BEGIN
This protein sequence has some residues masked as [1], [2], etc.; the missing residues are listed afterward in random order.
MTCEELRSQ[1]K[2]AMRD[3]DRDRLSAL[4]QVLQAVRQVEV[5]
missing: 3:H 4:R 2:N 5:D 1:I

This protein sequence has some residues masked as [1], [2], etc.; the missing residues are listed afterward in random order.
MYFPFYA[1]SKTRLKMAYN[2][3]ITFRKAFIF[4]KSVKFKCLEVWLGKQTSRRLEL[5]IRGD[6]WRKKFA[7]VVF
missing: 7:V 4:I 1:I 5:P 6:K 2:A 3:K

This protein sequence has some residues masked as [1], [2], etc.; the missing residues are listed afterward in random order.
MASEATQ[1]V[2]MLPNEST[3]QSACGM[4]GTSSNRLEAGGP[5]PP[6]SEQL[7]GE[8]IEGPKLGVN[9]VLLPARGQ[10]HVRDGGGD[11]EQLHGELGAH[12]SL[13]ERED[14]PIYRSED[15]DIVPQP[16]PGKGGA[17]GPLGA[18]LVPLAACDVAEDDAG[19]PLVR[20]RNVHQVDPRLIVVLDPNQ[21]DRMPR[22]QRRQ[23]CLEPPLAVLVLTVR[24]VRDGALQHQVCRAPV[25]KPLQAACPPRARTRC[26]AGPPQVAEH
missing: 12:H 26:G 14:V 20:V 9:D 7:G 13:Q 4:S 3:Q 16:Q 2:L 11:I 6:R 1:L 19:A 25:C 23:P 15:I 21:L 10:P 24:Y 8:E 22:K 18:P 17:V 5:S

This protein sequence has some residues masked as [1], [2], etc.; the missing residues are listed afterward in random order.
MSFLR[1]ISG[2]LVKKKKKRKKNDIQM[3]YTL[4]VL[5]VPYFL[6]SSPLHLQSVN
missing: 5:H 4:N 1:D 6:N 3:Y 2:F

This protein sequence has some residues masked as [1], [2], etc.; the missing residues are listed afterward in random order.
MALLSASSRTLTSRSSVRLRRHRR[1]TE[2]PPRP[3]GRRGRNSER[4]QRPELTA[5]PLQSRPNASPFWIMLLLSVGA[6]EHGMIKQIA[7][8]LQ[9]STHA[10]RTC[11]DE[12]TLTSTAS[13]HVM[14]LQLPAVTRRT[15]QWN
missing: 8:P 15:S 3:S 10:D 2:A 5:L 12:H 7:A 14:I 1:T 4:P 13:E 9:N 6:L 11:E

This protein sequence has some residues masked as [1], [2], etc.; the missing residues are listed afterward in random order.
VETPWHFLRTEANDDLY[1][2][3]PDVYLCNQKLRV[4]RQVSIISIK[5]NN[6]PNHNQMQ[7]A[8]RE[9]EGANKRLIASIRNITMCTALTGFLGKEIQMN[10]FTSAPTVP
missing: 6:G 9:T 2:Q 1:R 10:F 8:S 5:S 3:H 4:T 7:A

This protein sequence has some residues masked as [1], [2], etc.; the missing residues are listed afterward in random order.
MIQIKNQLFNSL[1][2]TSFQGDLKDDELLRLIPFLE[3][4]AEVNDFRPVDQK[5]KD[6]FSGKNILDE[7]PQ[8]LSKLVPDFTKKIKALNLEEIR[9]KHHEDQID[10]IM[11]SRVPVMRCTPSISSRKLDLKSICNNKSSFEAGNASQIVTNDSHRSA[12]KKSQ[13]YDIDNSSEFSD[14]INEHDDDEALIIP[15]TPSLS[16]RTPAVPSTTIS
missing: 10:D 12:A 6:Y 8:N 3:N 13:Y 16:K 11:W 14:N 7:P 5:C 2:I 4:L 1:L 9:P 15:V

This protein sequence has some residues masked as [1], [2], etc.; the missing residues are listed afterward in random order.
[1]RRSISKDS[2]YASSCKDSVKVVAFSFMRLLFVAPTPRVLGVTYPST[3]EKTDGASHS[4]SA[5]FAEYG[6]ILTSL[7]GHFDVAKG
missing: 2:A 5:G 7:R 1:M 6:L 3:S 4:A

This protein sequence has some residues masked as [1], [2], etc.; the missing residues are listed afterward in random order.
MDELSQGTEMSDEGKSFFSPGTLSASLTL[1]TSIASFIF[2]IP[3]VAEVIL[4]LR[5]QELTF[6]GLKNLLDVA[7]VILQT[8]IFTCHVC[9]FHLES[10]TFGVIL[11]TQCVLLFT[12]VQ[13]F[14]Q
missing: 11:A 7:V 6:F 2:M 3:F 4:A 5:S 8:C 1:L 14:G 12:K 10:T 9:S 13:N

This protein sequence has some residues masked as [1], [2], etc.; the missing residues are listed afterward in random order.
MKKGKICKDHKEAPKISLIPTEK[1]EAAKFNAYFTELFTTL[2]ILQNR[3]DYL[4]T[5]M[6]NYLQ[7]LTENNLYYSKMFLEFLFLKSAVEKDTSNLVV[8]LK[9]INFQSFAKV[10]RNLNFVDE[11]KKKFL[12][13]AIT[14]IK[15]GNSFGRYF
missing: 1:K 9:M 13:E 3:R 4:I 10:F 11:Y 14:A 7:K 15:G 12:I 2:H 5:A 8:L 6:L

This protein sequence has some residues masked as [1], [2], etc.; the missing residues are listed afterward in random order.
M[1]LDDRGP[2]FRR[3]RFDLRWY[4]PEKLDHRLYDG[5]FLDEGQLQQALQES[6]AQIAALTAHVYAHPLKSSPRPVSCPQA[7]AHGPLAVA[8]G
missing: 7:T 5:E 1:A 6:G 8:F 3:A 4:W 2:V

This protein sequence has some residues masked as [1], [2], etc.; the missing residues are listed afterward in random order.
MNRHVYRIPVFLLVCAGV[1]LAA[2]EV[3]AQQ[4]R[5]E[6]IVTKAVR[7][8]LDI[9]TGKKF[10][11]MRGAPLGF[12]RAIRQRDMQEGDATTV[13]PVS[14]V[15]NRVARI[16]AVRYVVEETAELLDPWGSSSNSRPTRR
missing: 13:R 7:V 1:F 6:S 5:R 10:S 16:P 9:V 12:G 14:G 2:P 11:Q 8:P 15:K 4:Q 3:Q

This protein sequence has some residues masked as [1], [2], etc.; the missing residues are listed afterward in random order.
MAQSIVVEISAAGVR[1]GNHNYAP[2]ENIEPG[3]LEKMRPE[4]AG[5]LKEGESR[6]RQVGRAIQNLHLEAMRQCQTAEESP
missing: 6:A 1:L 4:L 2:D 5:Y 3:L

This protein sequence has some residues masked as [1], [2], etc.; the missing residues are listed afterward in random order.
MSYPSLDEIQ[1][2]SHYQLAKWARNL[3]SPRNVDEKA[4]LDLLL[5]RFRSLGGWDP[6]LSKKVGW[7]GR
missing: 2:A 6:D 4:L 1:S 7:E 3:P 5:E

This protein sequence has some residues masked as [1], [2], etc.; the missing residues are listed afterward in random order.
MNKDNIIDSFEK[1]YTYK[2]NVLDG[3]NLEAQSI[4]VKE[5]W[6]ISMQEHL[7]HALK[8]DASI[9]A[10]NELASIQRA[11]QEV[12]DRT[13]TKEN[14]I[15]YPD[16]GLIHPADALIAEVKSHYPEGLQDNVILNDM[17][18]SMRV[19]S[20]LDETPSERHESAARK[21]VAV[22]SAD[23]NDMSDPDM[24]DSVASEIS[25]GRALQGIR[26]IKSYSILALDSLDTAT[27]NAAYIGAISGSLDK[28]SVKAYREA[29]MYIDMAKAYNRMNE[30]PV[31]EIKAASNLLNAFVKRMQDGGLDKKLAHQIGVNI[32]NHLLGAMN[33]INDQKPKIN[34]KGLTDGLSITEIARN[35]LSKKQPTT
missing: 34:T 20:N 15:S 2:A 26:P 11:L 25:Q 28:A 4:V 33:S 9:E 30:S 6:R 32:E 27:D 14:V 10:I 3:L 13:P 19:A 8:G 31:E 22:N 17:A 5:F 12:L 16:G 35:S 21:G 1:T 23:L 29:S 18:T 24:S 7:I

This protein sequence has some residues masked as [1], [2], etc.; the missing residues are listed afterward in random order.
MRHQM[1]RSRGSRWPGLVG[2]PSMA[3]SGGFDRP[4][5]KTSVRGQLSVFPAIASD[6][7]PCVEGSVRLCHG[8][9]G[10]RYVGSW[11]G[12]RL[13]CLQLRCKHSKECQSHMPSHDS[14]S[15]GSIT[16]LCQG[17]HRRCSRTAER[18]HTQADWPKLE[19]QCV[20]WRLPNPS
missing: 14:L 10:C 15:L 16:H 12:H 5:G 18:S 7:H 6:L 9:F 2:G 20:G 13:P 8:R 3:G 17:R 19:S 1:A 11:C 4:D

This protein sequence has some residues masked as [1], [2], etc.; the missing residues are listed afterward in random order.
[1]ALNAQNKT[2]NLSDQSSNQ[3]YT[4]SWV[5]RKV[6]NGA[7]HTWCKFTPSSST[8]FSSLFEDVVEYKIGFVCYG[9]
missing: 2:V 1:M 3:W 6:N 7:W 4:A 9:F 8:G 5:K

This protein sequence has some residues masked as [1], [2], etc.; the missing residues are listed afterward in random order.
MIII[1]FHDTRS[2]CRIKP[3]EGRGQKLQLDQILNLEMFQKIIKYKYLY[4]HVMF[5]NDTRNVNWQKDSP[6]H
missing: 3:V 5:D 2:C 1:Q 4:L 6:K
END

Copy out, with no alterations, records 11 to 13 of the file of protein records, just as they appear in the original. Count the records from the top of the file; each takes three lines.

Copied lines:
This protein sequence has some residues masked as [1], [2], etc.; the missing residues are listed afterward in random order.
M[1]LDDRGP[2]FRR[3]RFDLRWY[4]PEKLDHRLYDG[5]FLDEGQLQQALQES[6]AQIAALTAHVYAHPLKSSPRPVSCPQA[7]AHGPLAVA[8]G
missing: 7:T 5:E 1:A 6:G 8:F 3:A 4:W 2:V

This protein sequence has some residues masked as [1], [2], etc.; the missing residues are listed afterward in random order.
MNRHVYRIPVFLLVCAGV[1]LAA[2]EV[3]AQQ[4]R[5]E[6]IVTKAVR[7][8]LDI[9]TGKKF[10][11]MRGAPLGF[12]RAIRQRDMQEGDATTV[13]PVS[14]V[15]NRVARI[16]AVRYVVEETAELLDPWGSSSNSRPTRR
missing: 13:R 7:V 1:F 6:S 5:R 10:S 16:P 9:V 12:G 14:G 2:P 11:Q 8:P 15:K 4:Q 3:Q

This protein sequence has some residues masked as [1], [2], etc.; the missing residues are listed afterward in random order.
MAQSIVVEISAAGVR[1]GNHNYAP[2]ENIEPG[3]LEKMRPE[4]AG[5]LKEGESR[6]RQVGRAIQNLHLEAMRQCQTAEESP
missing: 6:A 1:L 4:L 2:D 5:Y 3:L